Special Requirements to Use Tool:
    Key challenges and considerations for freight planning include:
  • Maintaining and improving national security
  • Coordinating among several jurisdictions or public sector agencies and private companies to reach a consensus on practical solutions
  • Gaining the support of project beneficiaries who may be geographically removed from the project location
  • Identifying sources of financing for implementation
  • Working with local communities to balance costs and benefits
  • Designing access to key facilities, such as ports, to minimize traffic impacts on local street networks

    Specials Resources Needed to Use Tool:
    The cost effectiveness of intermodal freight facility construction and operation depends largely on the availability of non-industry funding sources.
    Some funding programs available for intermodal freight facilities include:
    1. Transportation Infrastructure Finance and Innovation Act Program
    2. Borders and Corridors Program
    3. CMAQ programs
    4. State infrastructure banks
    5. Safety funds
    6. Federal earmarks
    7. State and local tax revenues
    8. Bonds
    9. Railroads (RRIF)
    10. Port authorities
    11. Private
    12. User fees
    13. Transportation Improvement District

    Communities / Agencies that Have Used Tool:
    Communities and agencies that have successfully used intermodal freight planning include the following:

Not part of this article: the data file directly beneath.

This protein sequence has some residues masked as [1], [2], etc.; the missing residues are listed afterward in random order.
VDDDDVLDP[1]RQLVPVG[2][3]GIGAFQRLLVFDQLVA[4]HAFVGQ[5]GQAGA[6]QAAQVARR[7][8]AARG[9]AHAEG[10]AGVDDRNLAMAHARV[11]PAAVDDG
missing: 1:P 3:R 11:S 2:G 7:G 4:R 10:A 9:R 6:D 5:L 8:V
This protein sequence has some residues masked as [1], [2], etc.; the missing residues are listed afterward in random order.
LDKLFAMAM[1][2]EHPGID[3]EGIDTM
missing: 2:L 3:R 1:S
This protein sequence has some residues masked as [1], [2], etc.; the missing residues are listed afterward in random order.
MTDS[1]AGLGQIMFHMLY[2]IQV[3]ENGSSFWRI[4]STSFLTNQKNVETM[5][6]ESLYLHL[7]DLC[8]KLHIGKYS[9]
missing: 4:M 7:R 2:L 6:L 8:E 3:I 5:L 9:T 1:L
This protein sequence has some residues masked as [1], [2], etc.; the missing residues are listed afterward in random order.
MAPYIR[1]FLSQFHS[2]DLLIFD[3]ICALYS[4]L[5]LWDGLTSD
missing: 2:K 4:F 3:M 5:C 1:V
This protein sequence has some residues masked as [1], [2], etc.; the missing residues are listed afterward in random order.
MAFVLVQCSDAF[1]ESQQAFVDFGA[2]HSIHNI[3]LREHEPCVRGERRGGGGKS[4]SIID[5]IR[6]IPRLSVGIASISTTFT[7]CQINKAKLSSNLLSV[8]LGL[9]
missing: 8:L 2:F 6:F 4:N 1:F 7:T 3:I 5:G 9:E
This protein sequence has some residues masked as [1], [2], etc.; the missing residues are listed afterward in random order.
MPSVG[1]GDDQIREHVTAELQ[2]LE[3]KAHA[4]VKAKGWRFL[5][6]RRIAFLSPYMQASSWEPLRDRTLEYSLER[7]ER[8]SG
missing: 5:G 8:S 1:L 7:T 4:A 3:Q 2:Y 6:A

1. The Port of Houston Authority
    111 East Loop North,
    Houston, TX 77029
    Contact: Mr. Roger Guenther, Manager
    (713) 670-2400

    2. Jacksonville Port Authority
    Government and External Affairs
    P.O. Box 3005
    2831 Talleyrand Ave
    Jacksonville, FL 32206-0005
    (904) 357-3000

    Metrics to Use to Monitor Tool Effectiveness:
    The following case studies illustrate the impact that successful intermodal freight facilities can have on reducing harmful emissions.
    1. Columbia Slough Intermodal Expansion Bridge, Portland, OR: This bridge was constructed for freight trains to directly access a deep-water port facility, which would eliminate the need for truck trips between the ship and the rail cars. The total cost of the project was $6.1 million, comprised of $1 million in CMAQ funds, $2.1 million in demonstration funds, and $3 million in private funds. The estimated truck emissions reductions were 52 kg/day VOC, 241 kg/day CO, and 364 kg/day NOx.

    2. Waterville Intermodal Facility, Waterville ME: A transportation company constructed an intermodal truck-to-rail transfer facility, including storage areas, staging and other facilities. The transfer facility is located near an interstate highway, allowing trailers and containers to move via rail, reducing heavy truck traffic and diesel emissions. The total project cost was $3 million, including $1.2 million in CMAQ funds. The estimated emissions reductions were 28 kg/day VOC, and 6.3 kg/day NOx.

    List of Resources to Obtain Additional Info:
    See the following sources for more information: